Latin collated from the transcription of Beverly Lomer and the edition of Barbara Newman; translation by Nathaniel M. Campbell.



The following recording by Anonymous 4 sets the antiphon together with Psalm 92) (video 36:28-41:05):





Transcription and Music Notes
by Beverly Lomer

E mode
Range: D below the final to C above
Setting: syllabic

In this short antiphon, Hildegard employs E as the primary grammatical marker. However, the outlining of phrases with the final is not as tightly organized as it is in other works. For example, the first phrase ends on G. We considered using studium divinitatis as the first phrase, with in laudibus beginning the second on B, the usual secondary tonal grammatical pitch in this mode. That solution, however, would result in other, more unusual notes as phrase punctuators. Thus, what we have is a mixture of E, G and A as punctuation devices.

Consequently, the phrasing in the transcription splits the word sense in some cases. Alternatively, the first two lines of the transcription can be understood as one single phrase, with E marking the beginning and the end on the word pacis. I split the phrase after the G on laudibus so that the next line could begin on A, an acceptable tonal marker for Hildegard in E mode.

Musically, the most appropriate first line could end with divinitatis, in which the next line could begin with B, also an accepted tonal marker, and continue on to conclude on pacis. This would make a long phrase to sing, and to make the transcription readable would have to be split into two lines at any rate. Similarly, the last two lines can be conceived as a single phrase, again a long one. In singing, depending on how the performers interpret the phrasing, pauses for breath, if needed, could be either very quick or more determinate in terms of punctuating the long phrases.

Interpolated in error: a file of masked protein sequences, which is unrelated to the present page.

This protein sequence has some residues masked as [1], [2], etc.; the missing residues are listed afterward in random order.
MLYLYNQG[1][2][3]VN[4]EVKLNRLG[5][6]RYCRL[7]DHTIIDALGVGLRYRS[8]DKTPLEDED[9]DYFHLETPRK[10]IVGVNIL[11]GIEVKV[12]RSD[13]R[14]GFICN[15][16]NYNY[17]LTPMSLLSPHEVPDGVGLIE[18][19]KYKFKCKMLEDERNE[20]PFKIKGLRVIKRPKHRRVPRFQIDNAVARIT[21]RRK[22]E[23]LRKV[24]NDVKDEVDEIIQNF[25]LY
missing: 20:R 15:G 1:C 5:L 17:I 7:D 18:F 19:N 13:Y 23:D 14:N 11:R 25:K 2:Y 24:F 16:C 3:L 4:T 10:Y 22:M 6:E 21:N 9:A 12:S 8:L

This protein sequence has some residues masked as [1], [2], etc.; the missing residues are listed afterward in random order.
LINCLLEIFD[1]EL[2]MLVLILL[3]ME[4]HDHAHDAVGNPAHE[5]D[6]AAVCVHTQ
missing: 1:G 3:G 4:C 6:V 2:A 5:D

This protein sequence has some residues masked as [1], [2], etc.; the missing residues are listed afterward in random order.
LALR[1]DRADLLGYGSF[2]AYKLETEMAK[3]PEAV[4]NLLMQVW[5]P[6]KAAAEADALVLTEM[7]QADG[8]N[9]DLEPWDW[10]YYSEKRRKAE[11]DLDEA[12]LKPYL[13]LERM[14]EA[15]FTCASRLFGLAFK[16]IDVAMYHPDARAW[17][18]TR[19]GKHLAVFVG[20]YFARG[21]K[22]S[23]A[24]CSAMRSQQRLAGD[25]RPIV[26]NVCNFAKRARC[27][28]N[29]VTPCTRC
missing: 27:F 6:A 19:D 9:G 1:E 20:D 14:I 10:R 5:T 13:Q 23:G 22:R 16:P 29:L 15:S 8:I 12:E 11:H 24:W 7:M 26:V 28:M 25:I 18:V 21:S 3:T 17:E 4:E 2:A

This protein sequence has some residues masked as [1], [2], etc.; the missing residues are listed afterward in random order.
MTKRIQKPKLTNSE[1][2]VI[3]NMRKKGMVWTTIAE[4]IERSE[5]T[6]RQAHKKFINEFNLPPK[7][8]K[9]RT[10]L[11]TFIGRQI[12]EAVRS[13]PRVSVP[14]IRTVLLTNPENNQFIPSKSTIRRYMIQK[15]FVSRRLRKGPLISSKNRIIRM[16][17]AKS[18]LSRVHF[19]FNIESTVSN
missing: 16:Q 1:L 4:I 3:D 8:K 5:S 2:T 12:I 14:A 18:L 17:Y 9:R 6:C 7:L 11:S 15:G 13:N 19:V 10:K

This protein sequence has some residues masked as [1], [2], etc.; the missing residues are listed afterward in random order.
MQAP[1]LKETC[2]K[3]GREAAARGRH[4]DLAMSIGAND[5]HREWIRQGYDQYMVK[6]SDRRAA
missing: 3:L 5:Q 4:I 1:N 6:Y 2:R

Further Resources for Studium divinitatis
  • Hildegard of Bingen, Symphonia, ed. Barbara Newman (Cornell Univ. Press, 1988 / 1998), pp. 236 and 309-11.
  • Berschin, Walter. “Eine Offiziendichtung in der Symphonia Hildegards von Bingen: Ursula und die Elftausend Jungfrauen (carm. 44).” In Hildegard of Bingen: The Context of her Thought and Art. Ed. Charles Burnett and Peter Dronke. London: The Warburg Institute, 1998, pp. 157-62.
  • Flanagan, Sabina. “Die Heiligen Hildegard, Elisabeth, Ursula und die elftausend Jungfrauen.” In Tiefe des Gotteswissens - Schönheit der Sprachgestalt bei Hildegard von Bingen. Ed. Margot Schmidt. Stuttgart-Bad Cannstatt: frommann-holzboog, 1995, pp. 209-22.
  • Flynn, William. “Reading Hildegard of Bingen’s Antiphons for the 11,000 Virgin-Martyrs of Cologne: Rhetorical ductus and Liturgical Rubrics.” Nottingham Medieval Studies 56 (2012), pp. 174-89.
  • Flynn, William. “Hildegard (1098-1179) and the Virgin Martyrs of Cologne.” In The Cult of St Ursula and the 11,000 Virgins. Ed. Jane Cartwright. University of Wales Press, 2016, pp. 93-118.
  • Walter, Peter. “Die Heiligen in der Dichtung der hl. Hildegard von Bingen.” In Hildegard von Bingen, 1179-1979. Festschrift zum 800. Todestag der Heiligen. Ed. Anton Ph. Brück. Mainz: Selbstverlag der Gesellschaft für mittelrheinische Kirchengeschichte, 1979, pp. 211-37, at 223-29.
  • For a discography of this piece, see the comprehensive list by Pierre-F. Roberge: Hildegard von Bingen (1098-1179) - A discography